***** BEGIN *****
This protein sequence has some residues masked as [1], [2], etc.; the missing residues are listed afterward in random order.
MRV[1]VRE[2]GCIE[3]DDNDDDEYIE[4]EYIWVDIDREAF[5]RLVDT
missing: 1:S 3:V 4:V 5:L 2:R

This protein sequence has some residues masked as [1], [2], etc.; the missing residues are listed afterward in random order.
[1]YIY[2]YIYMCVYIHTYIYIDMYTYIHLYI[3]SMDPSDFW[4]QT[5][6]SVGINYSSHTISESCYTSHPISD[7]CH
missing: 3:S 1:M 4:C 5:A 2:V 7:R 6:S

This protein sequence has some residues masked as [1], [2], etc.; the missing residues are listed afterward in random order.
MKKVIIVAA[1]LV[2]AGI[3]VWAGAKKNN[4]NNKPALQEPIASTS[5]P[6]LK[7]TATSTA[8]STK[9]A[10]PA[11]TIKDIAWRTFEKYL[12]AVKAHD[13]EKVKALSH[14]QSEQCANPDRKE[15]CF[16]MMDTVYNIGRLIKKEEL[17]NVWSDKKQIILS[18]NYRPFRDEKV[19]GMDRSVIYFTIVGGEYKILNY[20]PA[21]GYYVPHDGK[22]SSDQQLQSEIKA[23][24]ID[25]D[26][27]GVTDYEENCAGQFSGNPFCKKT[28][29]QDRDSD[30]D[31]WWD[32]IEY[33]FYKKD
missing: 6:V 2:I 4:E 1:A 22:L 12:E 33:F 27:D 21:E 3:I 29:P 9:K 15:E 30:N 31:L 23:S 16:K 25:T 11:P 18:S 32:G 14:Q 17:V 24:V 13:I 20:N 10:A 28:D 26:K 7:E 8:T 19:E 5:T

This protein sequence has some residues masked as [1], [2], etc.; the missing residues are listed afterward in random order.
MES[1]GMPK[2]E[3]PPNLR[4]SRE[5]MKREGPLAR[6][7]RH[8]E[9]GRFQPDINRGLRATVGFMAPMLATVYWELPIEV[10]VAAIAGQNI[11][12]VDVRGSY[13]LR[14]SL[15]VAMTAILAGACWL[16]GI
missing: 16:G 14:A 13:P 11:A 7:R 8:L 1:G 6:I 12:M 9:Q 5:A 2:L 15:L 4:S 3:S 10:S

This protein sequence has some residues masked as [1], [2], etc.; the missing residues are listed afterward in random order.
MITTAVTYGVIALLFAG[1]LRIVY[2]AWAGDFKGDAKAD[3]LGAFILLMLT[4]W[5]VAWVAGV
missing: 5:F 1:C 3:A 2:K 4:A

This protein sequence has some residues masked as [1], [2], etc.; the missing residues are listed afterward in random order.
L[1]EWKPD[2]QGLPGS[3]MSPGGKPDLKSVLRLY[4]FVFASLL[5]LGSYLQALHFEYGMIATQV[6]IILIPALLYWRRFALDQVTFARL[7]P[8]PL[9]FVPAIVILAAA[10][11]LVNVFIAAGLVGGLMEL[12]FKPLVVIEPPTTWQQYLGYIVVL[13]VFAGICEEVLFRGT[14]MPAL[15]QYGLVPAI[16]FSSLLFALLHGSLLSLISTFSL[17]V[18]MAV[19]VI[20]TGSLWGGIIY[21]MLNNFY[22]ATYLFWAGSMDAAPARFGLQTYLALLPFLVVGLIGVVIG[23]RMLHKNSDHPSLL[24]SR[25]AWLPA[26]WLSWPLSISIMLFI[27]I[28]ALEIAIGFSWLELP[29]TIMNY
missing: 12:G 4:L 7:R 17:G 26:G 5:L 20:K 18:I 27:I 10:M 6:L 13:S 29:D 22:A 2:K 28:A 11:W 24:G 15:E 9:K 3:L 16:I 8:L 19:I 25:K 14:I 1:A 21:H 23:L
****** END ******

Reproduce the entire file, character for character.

This protein sequence has some residues masked as [1], [2], etc.; the missing residues are listed afterward in random order.
MRV[1]VRE[2]GCIE[3]DDNDDDEYIE[4]EYIWVDIDREAF[5]RLVDT
missing: 1:S 3:V 4:V 5:L 2:R

This protein sequence has some residues masked as [1], [2], etc.; the missing residues are listed afterward in random order.
[1]YIY[2]YIYMCVYIHTYIYIDMYTYIHLYI[3]SMDPSDFW[4]QT[5][6]SVGINYSSHTISESCYTSHPISD[7]CH
missing: 3:S 1:M 4:C 5:A 2:V 7:R 6:S

This protein sequence has some residues masked as [1], [2], etc.; the missing residues are listed afterward in random order.
MKKVIIVAA[1]LV[2]AGI[3]VWAGAKKNN[4]NNKPALQEPIASTS[5]P[6]LK[7]TATSTA[8]STK[9]A[10]PA[11]TIKDIAWRTFEKYL[12]AVKAHD[13]EKVKALSH[14]QSEQCANPDRKE[15]CF[16]MMDTVYNIGRLIKKEEL[17]NVWSDKKQIILS[18]NYRPFRDEKV[19]GMDRSVIYFTIVGGEYKILNY[20]PA[21]GYYVPHDGK[22]SSDQQLQSEIKA[23][24]ID[25]D[26][27]GVTDYEENCAGQFSGNPFCKKT[28][29]QDRDSD[30]D[31]WWD[32]IEY[33]FYKKD
missing: 6:V 2:I 4:E 1:A 22:L 12:E 33:F 27:D 21:E 3:I 29:P 9:K 15:E 30:N 31:L 23:S 16:K 25:T 11:P 18:S 32:G 14:Q 17:V 24:V 13:I 20:N 10:A 28:D 26:K 7:E 8:T 19:E 5:T

This protein sequence has some residues masked as [1], [2], etc.; the missing residues are listed afterward in random order.
MES[1]GMPK[2]E[3]PPNLR[4]SRE[5]MKREGPLAR[6][7]RH[8]E[9]GRFQPDINRGLRATVGFMAPMLATVYWELPIEV[10]VAAIAGQNI[11][12]VDVRGSY[13]LR[14]SL[15]VAMTAILAGACWL[16]GI
missing: 16:G 14:A 13:P 11:A 7:R 8:L 1:G 6:I 12:M 9:Q 5:A 2:L 15:L 4:S 3:S 10:S

This protein sequence has some residues masked as [1], [2], etc.; the missing residues are listed afterward in random order.
MITTAVTYGVIALLFAG[1]LRIVY[2]AWAGDFKGDAKAD[3]LGAFILLMLT[4]W[5]VAWVAGV
missing: 5:F 1:C 3:A 2:K 4:A

This protein sequence has some residues masked as [1], [2], etc.; the missing residues are listed afterward in random order.
L[1]EWKPD[2]QGLPGS[3]MSPGGKPDLKSVLRLY[4]FVFASLL[5]LGSYLQALHFEYGMIATQV[6]IILIPALLYWRRFALDQVTFARL[7]P[8]PL[9]FVPAIVILAAA[10][11]LVNVFIAAGLVGGLMEL[12]FKPLVVIEPPTTWQQYLGYIVVL[13]VFAGICEEVLFRGT[14]MPAL[15]QYGLVPAI[16]FSSLLFALLHGSLLSLISTFSL[17]V[18]MAV[19]VI[20]TGSLWGGIIY[21]MLNNFY[22]ATYLFWAGSMDAAPARFGLQTYLALLPFLVVGLIGVVIG[23]RMLHKNSDHPSLL[24]SR[25]AWLPA[26]WLSWPLSISIMLFI[27]I[28]ALEIAIGFSWLELP[29]TIMNY
missing: 12:G 4:L 7:R 17:G 26:G 5:L 20:K 18:I 27:I 10:M 6:L 13:S 29:D 22:A 2:K 28:A 11:W 24:G 15:E 9:K 3:L 16:I 8:L 19:I 25:K 14:I 1:A 21:H 23:L